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Trace by Eric Pankey

Book Source: Purchased at Novel Places
Paperback, 68 pgs
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Trace by Eric Pankey, published by Milkweed Editions on 100 percent post-consumer waste paper, is a melancholy collection of poems that explores faith and the vacillation between believing and not.  Combining science and philosophy with observations of nature, Pankey examines the impact of life upon life, memory, and the other.  “If all matter is constant, what can one add to creation?”, the narrator of “A Line Made While Walking” asks.  What are these lines that we draw between our past and present, God and ourselves, and even between one another — are they not just arbitrary demarcations.  Like in “Out-of-the-Body,” the narrator watches the river otter and wonders if the animal is at play or working and whether even such distinctions enter into his thoughts while he’s busily breaking up the ice.  And if the otter does not make these distinctions, why do we, especially when we lie awake at night.  If only we could watch ourselves from outside of ourselves, what would we see?

Pankey’s preoccupation with death and its ultimate push to think about faith in something greater than ourselves permeates each and every poem in the collection, though some more intensely than others.  “All of winter, like a suppressed yawn, wells up inside me” is just one line from “Cogitatio Mortis” or I think of death (a rough Latin-to-English translation).  Death is never far from us or our thoughts, especially in today’s media hyped up world in which news from across the globe reaches us in seconds and wars continue to break out across the world.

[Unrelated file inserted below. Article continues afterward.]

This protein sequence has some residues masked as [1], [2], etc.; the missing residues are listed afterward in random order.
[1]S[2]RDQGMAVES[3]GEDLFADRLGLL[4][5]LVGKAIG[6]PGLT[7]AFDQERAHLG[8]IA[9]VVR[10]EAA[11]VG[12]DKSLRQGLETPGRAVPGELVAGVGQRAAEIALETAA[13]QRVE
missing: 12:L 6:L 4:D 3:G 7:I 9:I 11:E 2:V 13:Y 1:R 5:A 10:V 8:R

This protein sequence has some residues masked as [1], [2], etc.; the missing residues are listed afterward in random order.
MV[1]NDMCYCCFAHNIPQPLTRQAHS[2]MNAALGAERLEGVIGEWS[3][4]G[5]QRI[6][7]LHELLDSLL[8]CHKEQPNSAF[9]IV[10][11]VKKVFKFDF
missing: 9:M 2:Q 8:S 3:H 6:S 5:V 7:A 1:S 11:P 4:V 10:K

Edge of Things

I wait at the twilit edge of things,
A dry spell spilling over into drought,

The slippages of shadow silting in,
The interchange of dusk to duskier,
The half-dark turning half-again as dark.

There:  night enough to call it a good night.

I wait for the resurrection, but wake to morning:
Mist lifting off the river.
Ladders in the orchard trees although the picking's done.

There are moments of hope in the collection, as Pankey’s poems discuss the death of the body, but not the soul. In “The Place of Skulls,” the narrator talks about the millstones and the hauling down of the bodies, but that the tree continues living and bearing fruit. Whether this is a poem about reincarnation, the absorption of the soul into the tree, or the mere image of saplings that have grown up and bear their own fruit after the sire has passed on does not matter because there is hope that life never just stops.  Faith is at the edges of these poems and underneath them, but on the surface, there is death, loss, and memories of all that has passed, even if those memories are faded and carry different emotional context than they did in the moment of creating them.

Trace by Eric Pankey is a collection focused on faith and passing on and what one wishes to leave behind, compared to what is actually left behind.  It is about the struggle to continue to get up every day and face it head on, even if death is closer than ever.

About the Poet:

Eric Pankey is the author of nine collections of poetry. TRACE, published by Milkweed Editions this year is the most recent. Two new collections, DISMANTLING THE ANGEL, and CROW-WORK are forthcoming. He is the Heritage Chair in Writing at George Mason University.

He’ll be at the May Gaithersburg Book Festival for “Poetry in the Afternoon” moderated by me!

 

 

This is my 21st book for the Dive Into Poetry Challenge 2013.

 

 

This is my 32nd book for the 2013 New Authors Challenge.

  • It was interesting to hear him read his work at the festival. Sounds like an interesting collection.

  • Ti

    Interesting subject matter. Gives you a lot to think about.

    • This collection did have a lot to think about.

  • Beth Hoffman

    I don’t believe I’ve heard of this poet before, but I’ll definitely add him to my list.

    Serena, I love your thoughts on his poem IN THE PLACE OF SKULLS …”the absorption of the soul into the tree, or the mere image of saplings that have grown up and bear their own fruit after the sire has passed on does not matter because there is hope that life never just stops.”

    • Thanks, Beth. I really loved that poem. It was one of my favorites. He’ll be reading at a panel I’m moderating at the Gaithersburg Book Festival — he’s a local poet.